This particular group was a bunch of running Mamas. Some are still running and training for virtual marathons. Those of us not running are still active. We are not sitting on the couch eating bon bons all day even during a pandemic.
A wise friend said, “Life has been extra nuts lately right ? Eat the damn cake chocolate pie cookie ..drink the wine beer pizza whatever …and more importantly be kind to ourselves”
Why is it so hard to be kind to ourselves?
If a friend calls us and tells us they totally blew their diet, blew through their Weight Watcher points, or gained weight; we would come back to them with a kind word (at least I hope so!). We would not berate them. We would not tell them they were hopeless. We would not tell them they blew it. We would reply that it’s ok. That tomorrow is another day. That each day is hard enough without beating themselves up. We would be kind.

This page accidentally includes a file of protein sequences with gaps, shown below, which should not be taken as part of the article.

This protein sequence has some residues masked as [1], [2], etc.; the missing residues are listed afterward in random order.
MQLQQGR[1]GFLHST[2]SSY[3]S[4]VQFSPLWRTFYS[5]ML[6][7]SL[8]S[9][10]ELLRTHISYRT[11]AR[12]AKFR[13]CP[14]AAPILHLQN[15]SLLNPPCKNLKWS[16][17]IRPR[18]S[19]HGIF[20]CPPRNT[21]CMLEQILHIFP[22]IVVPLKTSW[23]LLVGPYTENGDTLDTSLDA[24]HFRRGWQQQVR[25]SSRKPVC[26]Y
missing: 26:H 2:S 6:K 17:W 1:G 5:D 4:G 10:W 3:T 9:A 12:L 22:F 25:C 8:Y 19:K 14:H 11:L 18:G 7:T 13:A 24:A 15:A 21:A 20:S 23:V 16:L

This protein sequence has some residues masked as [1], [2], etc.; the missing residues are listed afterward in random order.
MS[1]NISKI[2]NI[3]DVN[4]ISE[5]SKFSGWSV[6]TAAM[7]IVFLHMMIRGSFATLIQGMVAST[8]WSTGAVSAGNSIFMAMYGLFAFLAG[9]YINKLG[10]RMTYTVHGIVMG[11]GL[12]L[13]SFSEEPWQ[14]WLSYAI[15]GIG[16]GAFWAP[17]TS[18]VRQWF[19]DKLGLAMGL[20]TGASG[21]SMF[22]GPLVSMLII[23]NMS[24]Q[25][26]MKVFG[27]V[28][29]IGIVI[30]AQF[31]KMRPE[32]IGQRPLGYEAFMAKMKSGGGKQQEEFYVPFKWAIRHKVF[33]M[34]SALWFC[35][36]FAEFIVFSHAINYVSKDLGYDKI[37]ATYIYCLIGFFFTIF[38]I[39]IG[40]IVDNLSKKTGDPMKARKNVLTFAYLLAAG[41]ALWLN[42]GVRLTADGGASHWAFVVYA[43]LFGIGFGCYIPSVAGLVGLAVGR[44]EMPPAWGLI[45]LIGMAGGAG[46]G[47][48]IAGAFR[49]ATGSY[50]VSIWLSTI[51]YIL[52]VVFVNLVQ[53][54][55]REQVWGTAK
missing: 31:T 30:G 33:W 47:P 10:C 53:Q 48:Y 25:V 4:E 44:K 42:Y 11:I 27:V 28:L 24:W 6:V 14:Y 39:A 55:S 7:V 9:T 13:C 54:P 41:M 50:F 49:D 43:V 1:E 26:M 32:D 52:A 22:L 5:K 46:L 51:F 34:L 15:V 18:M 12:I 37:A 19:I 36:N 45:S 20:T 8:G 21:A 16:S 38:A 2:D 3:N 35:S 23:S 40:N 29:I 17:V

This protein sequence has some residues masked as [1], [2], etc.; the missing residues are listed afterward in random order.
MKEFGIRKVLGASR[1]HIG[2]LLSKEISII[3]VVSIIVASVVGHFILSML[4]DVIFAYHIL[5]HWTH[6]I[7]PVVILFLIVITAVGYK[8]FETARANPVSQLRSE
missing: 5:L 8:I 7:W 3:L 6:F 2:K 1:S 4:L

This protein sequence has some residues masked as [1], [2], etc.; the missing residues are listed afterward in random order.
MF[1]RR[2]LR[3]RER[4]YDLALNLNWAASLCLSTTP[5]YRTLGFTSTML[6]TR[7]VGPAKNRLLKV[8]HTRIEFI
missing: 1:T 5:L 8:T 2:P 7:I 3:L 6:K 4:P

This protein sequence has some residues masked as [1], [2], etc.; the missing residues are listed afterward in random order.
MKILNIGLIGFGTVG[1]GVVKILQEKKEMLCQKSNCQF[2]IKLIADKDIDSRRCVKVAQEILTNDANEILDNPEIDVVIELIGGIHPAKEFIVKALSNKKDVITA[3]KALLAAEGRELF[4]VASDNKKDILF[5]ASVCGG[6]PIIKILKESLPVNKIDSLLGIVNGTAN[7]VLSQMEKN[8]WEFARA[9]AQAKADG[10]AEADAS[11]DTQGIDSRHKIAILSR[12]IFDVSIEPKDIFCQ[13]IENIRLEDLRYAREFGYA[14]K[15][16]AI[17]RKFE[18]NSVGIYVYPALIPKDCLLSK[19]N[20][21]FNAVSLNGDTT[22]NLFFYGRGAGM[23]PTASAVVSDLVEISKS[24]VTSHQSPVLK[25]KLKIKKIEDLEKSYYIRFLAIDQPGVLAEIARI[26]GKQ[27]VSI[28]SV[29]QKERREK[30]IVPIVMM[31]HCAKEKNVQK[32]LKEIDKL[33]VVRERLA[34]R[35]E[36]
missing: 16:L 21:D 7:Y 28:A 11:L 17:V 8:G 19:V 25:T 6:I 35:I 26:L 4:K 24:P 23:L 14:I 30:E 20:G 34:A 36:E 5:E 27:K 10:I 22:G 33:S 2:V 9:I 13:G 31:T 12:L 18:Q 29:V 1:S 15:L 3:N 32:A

So lets be kind to ourselves. Let’s start by treating ourselves the way we treat our friends. Let’s start by giving ourselves a break. Let’s start by knowing that it’s ok to eat the donut, eat the cake, and even eat the brownie but just maybe not in the same night. And if for some reason, we do eat them all in the same night to pick ourselves up the next day and say it’s ok. We will do better.
Here is another thing. As a woman of a certain age, it is pretty damn hard to loose weight. Hormones are all over the place. Metabolism is non existent. Then add no thyroid and a non working parathyroid glands and it is perfect storm of impossible weight loss.